7. Joseph Ballarini says:

    As a saltwater nut, I’m partial to Tail Fly Fishing Magazine for the great content and stellar imagery. Theres no other option when it comes to fly fishing in saltwater.

    • Greg Thomas says:

      I agree with your for a variety of reasons, not the least being I want to do some writing for Tail when things open up. Been far too long since I dipped toes in the salt. Fresh is cool and I could stand in a cold steelhead river swinging chrome for the rest of my life . . . and not complain. But the visual aspect of salt, and the size of the beasts we fish for on the flats, makes it almost incomparable.Thanks for the note, bud. Glad to see you checking me ou.

  8. Greggory Seaman says:

    I get “Trout” and that satisfies what is happening with my money from a conversation stand point. But I miss having a fly fishing magazine with “how to” articles, as in how to read different water conditions, how to tie knots, how to tie flies, how to tie dropper rigs and why… tips and tricks from the guides and so on. Also fly recipes, tying with unconventional materials, the latest gear reviews, lots of photos and of course all the stories from authors both established and new. It seems all the fly fishing magazines these days are just destination travel journals, and pardon my french but who f@cking cares? If I ever get flush enough to go fishing in Iceland or Mongolia, I’m probably not going to be referencing an old magazine article for travel arrangements. I feel there is nothing of value in the current publications, no knowledge worth preserving, and I don’t believe I’m alone as I see one magazine after another disappearing year after year.

    • Greg Thomas says:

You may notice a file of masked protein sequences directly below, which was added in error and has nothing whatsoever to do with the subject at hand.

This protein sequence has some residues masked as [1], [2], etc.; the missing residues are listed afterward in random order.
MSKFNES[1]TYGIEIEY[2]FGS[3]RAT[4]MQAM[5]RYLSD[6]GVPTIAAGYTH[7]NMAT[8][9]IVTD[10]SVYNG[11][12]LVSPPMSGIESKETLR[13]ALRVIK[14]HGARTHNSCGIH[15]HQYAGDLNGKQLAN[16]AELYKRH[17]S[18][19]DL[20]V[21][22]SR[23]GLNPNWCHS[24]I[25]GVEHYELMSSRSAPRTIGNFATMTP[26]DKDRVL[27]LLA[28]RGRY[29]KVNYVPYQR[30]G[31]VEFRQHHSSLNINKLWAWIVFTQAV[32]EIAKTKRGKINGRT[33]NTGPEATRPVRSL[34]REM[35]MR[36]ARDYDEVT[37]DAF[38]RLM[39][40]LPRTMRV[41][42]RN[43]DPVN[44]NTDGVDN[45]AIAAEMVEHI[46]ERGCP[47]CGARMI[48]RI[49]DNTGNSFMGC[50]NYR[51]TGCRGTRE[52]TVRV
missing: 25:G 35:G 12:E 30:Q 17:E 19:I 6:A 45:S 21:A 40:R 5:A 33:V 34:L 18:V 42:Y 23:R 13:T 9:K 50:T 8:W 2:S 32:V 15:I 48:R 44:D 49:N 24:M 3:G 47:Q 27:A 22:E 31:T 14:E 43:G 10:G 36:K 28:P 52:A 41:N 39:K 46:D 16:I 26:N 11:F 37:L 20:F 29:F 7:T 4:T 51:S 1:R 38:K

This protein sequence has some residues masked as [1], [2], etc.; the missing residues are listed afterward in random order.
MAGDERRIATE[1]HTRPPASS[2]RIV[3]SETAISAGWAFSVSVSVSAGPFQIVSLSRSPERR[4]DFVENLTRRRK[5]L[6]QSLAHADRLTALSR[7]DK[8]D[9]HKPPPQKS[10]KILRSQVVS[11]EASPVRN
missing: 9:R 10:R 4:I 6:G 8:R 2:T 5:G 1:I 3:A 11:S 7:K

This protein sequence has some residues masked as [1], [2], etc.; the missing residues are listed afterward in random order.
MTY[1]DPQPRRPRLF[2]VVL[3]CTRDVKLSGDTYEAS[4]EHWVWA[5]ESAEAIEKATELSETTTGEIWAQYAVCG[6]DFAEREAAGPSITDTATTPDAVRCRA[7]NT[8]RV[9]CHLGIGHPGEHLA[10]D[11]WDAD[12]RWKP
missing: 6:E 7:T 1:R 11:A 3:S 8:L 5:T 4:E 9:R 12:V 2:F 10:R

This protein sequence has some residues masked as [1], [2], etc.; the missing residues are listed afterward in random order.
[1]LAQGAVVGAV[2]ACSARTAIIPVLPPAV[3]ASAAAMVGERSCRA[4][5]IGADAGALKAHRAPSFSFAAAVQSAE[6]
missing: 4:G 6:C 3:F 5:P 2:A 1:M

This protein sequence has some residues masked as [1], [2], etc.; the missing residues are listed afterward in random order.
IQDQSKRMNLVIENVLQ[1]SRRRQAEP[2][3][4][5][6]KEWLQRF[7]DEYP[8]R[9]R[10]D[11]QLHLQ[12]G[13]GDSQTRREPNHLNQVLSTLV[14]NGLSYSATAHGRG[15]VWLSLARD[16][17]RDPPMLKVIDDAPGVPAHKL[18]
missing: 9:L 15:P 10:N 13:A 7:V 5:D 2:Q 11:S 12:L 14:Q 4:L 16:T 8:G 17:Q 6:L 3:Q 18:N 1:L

Pretty good points. Thanks for taking the time to respond. I’m not a big fan of how-to because I grew up reading every outdoors publication known to man, and grew tired of reading the same thing over and over, and I’ve felt like you can find that information on the web and in books. So I always tried to give people something they couldn’t find online. I agree with you on the travel writing. I let you in on the world of outdoor writing: most of the travel writing you read these days is not written by true, trained professional writers. It’s doctors and lawyer and such who have learned that shooting good images will carry average writing. So they pitch the story to a mag, the mag says ok, the “writer” tell the lodge such and such a magazine will take the story, and the lodge says, “Ok, then you can come here and stay for free. Three thousand to ten thousand dollars saved in an instant. I will take travel stories from the good writers every day, and I’ll take those stories from real photographers too, even if the story portion of the effort isn’t the greatest. It’s crazy because I grew up in a middle class artist’s family where we pinched every dime. Would not trade it for anything in this world. But we didn’t travel round the globe to catch fish. We went to Southeast Alaska each year for a week or two during summer and stayed with great friends and fished a lot. And then we spent the rest of the year dreaming of the day we would make it back to The Great Land. I never expected to travel extensively and never would have if I hadn’t gotten into the business. There’s no way I could afford to pay for lodges. So, I’ve been lucky and I hope that the stories I’ve written about those trips have been entertaining and valuable. I hope they are not, what I would call “beer drinking stories,” which pretty much just follow a timeline about what someone did. I mean, catching a fish, no matter where you are isn’t the biggest deal. But learning something about yourself along the way very much is. Thanks again for reaching out. —GT